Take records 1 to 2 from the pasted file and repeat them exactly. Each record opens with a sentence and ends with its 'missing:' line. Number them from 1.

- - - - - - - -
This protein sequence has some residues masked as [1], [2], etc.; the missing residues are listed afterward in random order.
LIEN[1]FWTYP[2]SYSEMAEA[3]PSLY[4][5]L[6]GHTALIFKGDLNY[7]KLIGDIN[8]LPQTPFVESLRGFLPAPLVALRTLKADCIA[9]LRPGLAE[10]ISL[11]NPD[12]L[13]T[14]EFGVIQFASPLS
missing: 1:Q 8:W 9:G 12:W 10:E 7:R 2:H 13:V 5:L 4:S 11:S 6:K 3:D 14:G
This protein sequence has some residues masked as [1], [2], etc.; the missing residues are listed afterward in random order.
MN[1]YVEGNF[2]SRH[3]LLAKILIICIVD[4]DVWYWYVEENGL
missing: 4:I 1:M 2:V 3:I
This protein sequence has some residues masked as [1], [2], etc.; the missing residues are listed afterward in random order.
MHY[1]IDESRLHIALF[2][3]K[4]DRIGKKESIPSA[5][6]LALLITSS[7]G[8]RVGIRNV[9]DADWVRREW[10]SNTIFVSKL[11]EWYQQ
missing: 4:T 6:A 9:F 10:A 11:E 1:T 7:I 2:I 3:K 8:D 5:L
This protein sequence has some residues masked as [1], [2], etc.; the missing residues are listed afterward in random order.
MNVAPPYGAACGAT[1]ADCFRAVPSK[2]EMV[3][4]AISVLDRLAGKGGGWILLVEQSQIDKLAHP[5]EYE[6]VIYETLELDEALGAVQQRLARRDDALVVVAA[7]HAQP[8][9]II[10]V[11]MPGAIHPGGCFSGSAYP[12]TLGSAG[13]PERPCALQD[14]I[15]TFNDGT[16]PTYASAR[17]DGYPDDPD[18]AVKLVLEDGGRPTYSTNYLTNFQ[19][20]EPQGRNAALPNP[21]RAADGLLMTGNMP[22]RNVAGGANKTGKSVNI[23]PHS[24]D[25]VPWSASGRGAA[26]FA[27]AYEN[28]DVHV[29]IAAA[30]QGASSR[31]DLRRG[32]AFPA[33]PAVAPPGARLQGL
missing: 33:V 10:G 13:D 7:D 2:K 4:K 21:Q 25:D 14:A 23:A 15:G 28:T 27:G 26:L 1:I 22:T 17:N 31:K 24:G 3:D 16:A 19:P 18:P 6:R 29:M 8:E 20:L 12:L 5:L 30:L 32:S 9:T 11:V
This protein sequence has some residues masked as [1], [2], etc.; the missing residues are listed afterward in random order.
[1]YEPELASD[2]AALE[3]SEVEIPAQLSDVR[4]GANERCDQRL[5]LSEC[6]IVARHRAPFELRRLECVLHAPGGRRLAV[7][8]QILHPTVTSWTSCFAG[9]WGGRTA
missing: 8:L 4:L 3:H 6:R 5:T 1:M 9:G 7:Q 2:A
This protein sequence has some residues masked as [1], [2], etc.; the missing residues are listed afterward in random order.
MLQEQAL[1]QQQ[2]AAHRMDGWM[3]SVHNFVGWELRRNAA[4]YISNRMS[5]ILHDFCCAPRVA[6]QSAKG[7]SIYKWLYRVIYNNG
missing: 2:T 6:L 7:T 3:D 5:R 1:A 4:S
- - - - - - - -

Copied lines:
This protein sequence has some residues masked as [1], [2], etc.; the missing residues are listed afterward in random order.
LIEN[1]FWTYP[2]SYSEMAEA[3]PSLY[4][5]L[6]GHTALIFKGDLNY[7]KLIGDIN[8]LPQTPFVESLRGFLPAPLVALRTLKADCIA[9]LRPGLAE[10]ISL[11]NPD[12]L[13]T[14]EFGVIQFASPLS
missing: 1:Q 8:W 9:G 12:W 10:E 7:R 2:H 13:V 5:L 4:S 11:S 6:K 3:D 14:G
This protein sequence has some residues masked as [1], [2], etc.; the missing residues are listed afterward in random order.
MN[1]YVEGNF[2]SRH[3]LLAKILIICIVD[4]DVWYWYVEENGL
missing: 4:I 1:M 2:V 3:I